Evidence for hygroscopic mineral dust particles from the Intercontinental Transport and Chemical Transformation Experiment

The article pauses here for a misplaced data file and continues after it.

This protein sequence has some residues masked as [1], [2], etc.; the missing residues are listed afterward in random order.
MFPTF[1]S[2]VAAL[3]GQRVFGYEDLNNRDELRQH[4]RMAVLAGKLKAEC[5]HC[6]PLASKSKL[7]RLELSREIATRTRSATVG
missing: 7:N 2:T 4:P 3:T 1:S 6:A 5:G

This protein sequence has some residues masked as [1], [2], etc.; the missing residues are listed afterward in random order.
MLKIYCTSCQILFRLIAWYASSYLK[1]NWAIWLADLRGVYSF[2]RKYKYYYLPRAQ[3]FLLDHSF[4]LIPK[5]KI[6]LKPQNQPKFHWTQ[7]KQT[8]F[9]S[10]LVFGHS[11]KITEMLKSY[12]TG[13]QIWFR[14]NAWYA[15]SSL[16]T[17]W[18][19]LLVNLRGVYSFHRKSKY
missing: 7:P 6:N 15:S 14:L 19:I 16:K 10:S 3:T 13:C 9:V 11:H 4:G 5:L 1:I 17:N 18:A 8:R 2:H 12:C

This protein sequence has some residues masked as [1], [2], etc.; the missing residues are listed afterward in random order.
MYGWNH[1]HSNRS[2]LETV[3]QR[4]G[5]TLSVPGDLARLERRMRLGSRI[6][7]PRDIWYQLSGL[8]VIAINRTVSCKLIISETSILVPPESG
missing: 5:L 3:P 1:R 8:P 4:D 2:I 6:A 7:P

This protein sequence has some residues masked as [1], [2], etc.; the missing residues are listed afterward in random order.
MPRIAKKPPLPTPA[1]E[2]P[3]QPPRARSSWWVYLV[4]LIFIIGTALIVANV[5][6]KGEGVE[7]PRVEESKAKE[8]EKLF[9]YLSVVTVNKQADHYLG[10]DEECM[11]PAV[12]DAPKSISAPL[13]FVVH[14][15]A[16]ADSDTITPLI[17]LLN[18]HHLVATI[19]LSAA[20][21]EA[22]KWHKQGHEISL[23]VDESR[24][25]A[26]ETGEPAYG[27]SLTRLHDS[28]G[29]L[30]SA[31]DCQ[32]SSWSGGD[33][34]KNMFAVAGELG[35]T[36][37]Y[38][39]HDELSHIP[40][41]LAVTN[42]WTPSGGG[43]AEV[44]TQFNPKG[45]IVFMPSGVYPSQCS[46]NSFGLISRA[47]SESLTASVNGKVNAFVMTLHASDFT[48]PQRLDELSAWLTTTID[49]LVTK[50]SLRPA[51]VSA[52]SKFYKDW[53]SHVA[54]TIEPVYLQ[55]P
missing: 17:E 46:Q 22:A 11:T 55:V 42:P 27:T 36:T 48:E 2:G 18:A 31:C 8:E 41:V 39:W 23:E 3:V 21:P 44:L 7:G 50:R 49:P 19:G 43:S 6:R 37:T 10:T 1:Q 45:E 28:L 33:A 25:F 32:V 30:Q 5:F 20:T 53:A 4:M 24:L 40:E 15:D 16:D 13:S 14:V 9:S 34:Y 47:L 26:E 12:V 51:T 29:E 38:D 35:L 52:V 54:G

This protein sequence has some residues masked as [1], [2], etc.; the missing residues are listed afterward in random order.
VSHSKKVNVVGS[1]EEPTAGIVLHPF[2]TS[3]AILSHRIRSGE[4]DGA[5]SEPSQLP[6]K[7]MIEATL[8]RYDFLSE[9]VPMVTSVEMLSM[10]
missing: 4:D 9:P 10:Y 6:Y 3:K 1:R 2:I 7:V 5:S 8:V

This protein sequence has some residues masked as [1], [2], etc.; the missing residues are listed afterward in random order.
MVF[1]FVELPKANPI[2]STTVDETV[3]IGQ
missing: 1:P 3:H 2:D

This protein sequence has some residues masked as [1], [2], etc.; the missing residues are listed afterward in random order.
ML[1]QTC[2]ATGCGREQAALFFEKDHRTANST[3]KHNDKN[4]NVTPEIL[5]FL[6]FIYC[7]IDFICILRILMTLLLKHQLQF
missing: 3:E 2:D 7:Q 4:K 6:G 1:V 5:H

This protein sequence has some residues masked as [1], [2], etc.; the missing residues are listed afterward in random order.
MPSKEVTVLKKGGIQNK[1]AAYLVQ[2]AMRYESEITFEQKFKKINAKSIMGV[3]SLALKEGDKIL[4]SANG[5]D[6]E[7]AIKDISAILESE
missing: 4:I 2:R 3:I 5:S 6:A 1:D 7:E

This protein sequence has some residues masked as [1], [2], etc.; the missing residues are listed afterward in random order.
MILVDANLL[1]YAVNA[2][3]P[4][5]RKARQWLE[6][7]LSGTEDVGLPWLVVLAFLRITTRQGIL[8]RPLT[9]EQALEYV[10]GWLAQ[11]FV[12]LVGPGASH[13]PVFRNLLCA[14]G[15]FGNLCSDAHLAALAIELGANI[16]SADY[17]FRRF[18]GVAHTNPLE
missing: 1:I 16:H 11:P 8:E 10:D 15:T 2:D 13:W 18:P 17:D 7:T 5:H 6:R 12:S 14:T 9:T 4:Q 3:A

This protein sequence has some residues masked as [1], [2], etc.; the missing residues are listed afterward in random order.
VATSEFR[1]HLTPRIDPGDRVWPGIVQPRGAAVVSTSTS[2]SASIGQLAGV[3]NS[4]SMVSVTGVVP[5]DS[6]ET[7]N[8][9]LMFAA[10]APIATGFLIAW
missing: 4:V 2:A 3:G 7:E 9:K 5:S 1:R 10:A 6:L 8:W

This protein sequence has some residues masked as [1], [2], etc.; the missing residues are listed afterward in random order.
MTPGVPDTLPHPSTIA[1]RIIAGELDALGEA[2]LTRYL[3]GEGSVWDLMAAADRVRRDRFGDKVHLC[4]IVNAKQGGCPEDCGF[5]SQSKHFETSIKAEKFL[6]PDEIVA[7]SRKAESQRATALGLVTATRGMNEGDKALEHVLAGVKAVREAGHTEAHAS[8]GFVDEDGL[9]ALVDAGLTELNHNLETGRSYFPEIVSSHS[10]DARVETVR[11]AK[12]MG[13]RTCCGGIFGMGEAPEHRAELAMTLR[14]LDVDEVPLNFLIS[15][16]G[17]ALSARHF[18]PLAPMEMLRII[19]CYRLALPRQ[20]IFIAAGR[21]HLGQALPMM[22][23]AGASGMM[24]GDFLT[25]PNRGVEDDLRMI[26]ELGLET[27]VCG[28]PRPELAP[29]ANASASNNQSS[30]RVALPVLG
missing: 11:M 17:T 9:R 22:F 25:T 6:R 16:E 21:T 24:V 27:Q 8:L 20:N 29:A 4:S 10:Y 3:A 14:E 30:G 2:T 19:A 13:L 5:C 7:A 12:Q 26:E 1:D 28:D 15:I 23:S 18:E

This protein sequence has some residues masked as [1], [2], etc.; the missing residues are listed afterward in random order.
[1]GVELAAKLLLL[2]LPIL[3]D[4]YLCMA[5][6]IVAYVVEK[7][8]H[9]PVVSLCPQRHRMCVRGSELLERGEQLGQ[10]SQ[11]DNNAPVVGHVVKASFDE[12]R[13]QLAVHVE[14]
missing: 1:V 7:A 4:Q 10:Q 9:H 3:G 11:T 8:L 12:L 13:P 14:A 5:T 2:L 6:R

[1] Two collocated, eight-stage rotating drum impactors were deployed at Trinidad Head (California) during the spring of 2002 as part of the Intercontinental Transport and Chemical Transformation 2002 (ITCT 2K2) experiment. One of the samplers operated at ambient relative humidity while the other was operated at a relative humidity of 55%. The impaction substrates from these samplers were analyzed using synchrotron X-ray fluorescence (SXRF) to provide continuous measurements of the size-resolved aerosol elemental composition with 3-hour time resolution. The aerosol elemental composition data identified three significant mineral dust episodes near the beginning of the time series. The backward air mass trajectory calculations from the Hybrid Single-Particle Lagrangian Integrated Trajectory (HYSPLIT) model and the PM10 to PM2.5 elemental mass ratios are consistent with the long-range transport of mineral dust from Asian sources. The data from the paired ambient relative humidity and low-relative-humidity samplers show that the aluminum, silicon, and iron elemental mass distributions are a function of relative humidity. In each case, the elemental mass distributions shifted toward smaller sizes as the relative humidity was reduced. This behavior indicates that the mineral dust transported from Asia to the west coast of the United States is somewhat hygroscopic upon its arrival. The hygroscopic nature of the aged mineral dust should increase its ability to nucleate cloud droplets (i.e., act as cloud condensation nuclei). Measurements of transported Asian mineral dust made at a high-elevation mountain site in Oregon (i.e., Crater Lake National Park) during the spring of 2002 show a strong correlation between the silicon and sulfur elemental mass concentrations. The ratio of calcium to sulfur makes it unlikely that this coarse sulfur is derived from gypsum (i.e., CaSO4). Instead, it indicates that the coarse mineral dust most likely accumulates sulfate coatings either near the source region or during transport across the Pacific Ocean.